History Is Not Over (February 12, 1934)

Welcome to an evening of lectures and presentations arranged by the independent research group Agentur, on Thursday, September 17, 2020, 5 pm. Please note that the number of seats is very limited! RSVP vital!

History Is Not Over (February 12, 1934)
A report by Agentur, within the framework of the research project The Aesthetics of the Popular Fronts.

On February 12, 1934, tens of thousands of people took to the streets in Paris, to protest against the advances of fascism. A few days earlier, extreme right and royalist organisations had held a large manifestation in the city, which had deteriorated into deadly riots and an improvised coup attempt. The threat was real: European fascism was gathering its forces. At the same time, the opposition was hopelessly fragmented. Liberals, social democrats, and communists were set violently against each other. Would their separate demonstrations collide in new street fights, in evidence of the paralysis of the opposition?

In March of the same year, the author Marc Bernard published his account of the events of those days, The Workers’ Days of February 9 and 12. In this short book – the mythical and mythologizing foundational text of Popular Front literature – Bernard documents what happened then, in careful detail. The demonstrations did not collide, they were united into one. The opposition set their differences aside in favor of a united front against a common enemy. The French Popular Front was created, and its model soon spread to other countries and continents. A chapter was opened in the history of anti-fascist organization.

History Is Not Over (February 12, 1934) takes its cue from Bernard’s text, which is now for the first time published in Swedish translation. It is a text that poses questions to the present: Is it still possible to think unity in resistance as a political and aesthetic principle? Is there still a progressive tradition that we can draw upon, and that stretches back to the moment of the popular fronts? If so, what continuities can we invoke? What discontinuities must we assert? With readings, presentations, artistic contributions, and critical commentaries by Emily Fahlén, Jörgen Gassilewski, Martin Högström, Ingela Johansson, Emma Kihl, Samuel Richter, Kim West, and Ellen Wettmark, we invite to common reflection regarding a central event in the cultural history of anti-fascism.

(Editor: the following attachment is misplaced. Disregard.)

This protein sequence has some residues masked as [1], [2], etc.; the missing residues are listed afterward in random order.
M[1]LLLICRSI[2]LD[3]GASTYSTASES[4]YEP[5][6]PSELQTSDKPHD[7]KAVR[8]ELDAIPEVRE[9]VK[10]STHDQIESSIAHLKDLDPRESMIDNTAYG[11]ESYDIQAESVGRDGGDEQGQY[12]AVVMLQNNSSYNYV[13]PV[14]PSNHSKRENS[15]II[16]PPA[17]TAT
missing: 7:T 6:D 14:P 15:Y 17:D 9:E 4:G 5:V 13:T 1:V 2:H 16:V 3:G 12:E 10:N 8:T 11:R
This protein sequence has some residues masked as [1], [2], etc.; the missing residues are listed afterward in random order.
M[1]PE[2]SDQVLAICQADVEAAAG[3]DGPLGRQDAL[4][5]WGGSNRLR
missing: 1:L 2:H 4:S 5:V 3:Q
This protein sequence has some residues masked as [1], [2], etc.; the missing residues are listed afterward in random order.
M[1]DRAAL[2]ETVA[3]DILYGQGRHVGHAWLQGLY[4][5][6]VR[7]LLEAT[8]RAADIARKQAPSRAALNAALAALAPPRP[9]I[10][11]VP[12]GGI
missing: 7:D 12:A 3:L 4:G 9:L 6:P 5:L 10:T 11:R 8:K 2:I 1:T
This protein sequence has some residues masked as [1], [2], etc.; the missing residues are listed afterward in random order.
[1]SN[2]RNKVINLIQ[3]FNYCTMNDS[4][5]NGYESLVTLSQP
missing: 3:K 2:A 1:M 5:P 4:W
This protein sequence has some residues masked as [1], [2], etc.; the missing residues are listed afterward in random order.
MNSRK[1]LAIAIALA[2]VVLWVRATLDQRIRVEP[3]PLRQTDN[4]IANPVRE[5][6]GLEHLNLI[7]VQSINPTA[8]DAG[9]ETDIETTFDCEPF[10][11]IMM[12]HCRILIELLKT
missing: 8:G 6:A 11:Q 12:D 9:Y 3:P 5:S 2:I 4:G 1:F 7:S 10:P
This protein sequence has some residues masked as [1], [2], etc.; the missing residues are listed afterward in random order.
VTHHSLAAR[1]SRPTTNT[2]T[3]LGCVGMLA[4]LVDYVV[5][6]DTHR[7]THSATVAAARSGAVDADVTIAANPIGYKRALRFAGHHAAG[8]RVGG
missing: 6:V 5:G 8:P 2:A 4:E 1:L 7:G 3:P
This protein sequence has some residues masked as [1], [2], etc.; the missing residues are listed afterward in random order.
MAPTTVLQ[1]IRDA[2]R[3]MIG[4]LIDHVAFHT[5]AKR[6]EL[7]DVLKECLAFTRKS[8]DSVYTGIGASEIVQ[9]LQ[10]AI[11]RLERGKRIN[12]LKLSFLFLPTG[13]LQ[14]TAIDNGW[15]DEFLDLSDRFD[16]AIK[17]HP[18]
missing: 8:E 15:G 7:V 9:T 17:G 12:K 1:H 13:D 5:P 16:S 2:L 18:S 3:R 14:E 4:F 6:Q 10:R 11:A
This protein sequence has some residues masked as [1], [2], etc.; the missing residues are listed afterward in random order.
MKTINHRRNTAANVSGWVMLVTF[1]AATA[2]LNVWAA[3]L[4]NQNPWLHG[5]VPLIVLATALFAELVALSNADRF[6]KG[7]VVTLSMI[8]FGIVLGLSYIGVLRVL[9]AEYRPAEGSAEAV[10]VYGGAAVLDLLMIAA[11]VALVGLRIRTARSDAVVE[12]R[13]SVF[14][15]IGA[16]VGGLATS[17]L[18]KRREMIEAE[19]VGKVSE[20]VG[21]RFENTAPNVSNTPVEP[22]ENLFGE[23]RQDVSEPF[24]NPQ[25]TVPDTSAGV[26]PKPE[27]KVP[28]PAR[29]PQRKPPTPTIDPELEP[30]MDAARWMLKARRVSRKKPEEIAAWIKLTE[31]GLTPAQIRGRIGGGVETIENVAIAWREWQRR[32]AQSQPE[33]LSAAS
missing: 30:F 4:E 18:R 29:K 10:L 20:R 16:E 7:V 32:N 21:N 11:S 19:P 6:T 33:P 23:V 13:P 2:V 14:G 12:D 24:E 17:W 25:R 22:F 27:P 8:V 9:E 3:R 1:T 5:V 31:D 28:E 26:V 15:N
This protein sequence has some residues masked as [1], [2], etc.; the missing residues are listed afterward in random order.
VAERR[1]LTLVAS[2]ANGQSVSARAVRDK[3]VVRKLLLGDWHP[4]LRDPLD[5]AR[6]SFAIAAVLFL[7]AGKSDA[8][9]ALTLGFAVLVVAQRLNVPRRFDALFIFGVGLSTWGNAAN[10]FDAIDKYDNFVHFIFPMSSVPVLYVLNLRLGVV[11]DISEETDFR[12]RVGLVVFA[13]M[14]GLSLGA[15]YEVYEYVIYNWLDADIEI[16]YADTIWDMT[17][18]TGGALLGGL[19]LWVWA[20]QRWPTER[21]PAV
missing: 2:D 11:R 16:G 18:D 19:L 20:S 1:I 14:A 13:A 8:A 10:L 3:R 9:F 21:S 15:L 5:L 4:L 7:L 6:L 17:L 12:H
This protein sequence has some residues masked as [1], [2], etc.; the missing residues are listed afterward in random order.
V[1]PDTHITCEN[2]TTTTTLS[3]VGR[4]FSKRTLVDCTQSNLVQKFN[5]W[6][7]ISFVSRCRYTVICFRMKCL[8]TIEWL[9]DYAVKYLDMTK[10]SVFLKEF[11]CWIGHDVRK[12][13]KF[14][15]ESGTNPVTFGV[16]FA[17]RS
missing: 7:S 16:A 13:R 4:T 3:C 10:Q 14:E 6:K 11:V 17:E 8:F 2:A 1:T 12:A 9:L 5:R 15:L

History Is Not Over (February 12, 1934) initiates a series of reports produced by the independent research group Agentur, within the framework of the research project The Aesthetics of the Popular Fronts. The reports take the form of public events, arranged at different places and institutions in Sweden and abroad during the fall of 2020 and the spring of 2021; videos based on documentation of the events, directed by Agentur, and published on digital platforms; and printed publications, produced in collaboration with a number of Swedish and international publishing houses, platforms, and magazines.